I’ve just read Poles Apart: Why People Turn Against Each Other, and How to Bring Them Together after having it recommended by an old colleague. It is well researched, insightful and accessibly written.
It has earned many highlights on my Kindle and I recommend you read it yourself. Here are some of the quotes that I highlighted to give you a taste:
“You have to be comfortable with being uncomfortable. And I think the key takeaway there is that if we continue to only speak to people who agree with us, we won’t make change. We won’t change people’s minds. So the first step is being comfortable with being uncomfortable: being willing to speak to people who don’t agree with you. The second is that we have to recognise that the people that we’re speaking to, that maybe we see as enemies or as adversaries, quite often have a lot more in common with us than we care to realise”
“Liberals tended to be good at solving the problem when the ‘correct answer’ proved that gun control reduced crime. Conservatives were better when the answer proved the opposite. In short, people with high numeracy skills were unable to reason analytically when the correct answer collided with their political beliefs.”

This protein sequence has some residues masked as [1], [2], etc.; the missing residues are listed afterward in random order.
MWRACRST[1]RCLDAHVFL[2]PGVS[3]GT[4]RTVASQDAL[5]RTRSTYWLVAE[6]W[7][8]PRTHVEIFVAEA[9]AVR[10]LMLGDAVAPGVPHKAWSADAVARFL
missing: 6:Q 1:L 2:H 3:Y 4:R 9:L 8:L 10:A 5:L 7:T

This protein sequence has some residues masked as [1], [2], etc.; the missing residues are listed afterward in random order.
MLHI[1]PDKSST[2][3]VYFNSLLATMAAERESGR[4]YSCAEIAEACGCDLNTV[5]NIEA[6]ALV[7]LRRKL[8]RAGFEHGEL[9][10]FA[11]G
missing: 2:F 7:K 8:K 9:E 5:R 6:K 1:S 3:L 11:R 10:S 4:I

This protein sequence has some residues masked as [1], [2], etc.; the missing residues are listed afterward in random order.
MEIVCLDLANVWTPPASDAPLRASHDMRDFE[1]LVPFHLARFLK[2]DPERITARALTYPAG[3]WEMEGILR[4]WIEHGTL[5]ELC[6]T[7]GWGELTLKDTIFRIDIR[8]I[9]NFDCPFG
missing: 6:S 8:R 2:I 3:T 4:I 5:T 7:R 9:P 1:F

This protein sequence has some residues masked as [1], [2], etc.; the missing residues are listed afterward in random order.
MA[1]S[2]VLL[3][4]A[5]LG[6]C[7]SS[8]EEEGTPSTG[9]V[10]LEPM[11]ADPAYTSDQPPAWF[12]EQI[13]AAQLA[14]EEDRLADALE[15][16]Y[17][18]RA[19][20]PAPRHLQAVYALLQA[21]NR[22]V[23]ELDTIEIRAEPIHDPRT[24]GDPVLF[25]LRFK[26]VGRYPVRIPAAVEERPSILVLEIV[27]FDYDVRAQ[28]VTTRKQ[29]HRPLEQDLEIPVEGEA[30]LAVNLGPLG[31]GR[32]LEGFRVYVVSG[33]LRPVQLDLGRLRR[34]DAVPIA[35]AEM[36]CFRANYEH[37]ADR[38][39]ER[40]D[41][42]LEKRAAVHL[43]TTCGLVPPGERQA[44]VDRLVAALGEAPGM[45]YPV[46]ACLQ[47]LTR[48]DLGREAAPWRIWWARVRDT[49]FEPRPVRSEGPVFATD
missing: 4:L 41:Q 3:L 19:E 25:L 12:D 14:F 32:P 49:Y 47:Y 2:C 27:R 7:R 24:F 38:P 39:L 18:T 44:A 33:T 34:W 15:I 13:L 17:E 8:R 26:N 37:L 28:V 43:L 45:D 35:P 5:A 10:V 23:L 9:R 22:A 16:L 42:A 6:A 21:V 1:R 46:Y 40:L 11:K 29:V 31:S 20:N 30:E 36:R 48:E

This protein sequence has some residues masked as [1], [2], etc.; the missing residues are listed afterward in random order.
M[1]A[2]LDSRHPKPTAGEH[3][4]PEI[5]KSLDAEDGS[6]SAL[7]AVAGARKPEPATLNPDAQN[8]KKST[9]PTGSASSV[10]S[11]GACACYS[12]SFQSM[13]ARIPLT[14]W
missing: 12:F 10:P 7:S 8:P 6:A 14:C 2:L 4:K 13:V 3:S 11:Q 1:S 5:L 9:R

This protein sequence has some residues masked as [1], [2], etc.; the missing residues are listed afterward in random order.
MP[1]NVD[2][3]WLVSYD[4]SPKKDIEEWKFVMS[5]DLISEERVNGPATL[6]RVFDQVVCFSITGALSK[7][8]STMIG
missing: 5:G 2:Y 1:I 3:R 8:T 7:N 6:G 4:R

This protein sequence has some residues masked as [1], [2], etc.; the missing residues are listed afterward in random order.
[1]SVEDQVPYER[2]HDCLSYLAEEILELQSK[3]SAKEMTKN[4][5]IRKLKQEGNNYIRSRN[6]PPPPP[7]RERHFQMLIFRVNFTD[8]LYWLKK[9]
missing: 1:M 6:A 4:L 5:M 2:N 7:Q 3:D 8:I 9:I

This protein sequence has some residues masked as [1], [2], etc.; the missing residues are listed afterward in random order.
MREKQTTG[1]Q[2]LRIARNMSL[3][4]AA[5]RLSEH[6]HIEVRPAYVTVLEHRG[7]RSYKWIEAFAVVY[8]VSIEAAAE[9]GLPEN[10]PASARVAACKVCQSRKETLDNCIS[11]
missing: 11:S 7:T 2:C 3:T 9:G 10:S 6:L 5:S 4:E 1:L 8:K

“Arguably, though, the most successful mechanisms for resisting political polarisation are, paradoxically, the ones that actually include by design a degree of tension or conflict.”
And two which will particularly resonate with those involved in agile delivery teams:
“The fact is that better decisions get made when a range of different perspectives are heard. More mistakes are avoided. New furrows are ploughed.”
“When disagreement comes from a socially different person, we are prompted to work harder. Diversity jolts us into cognitive action in ways that homogeneity simply does not.”
Find out more at www.wearepolesapart.com.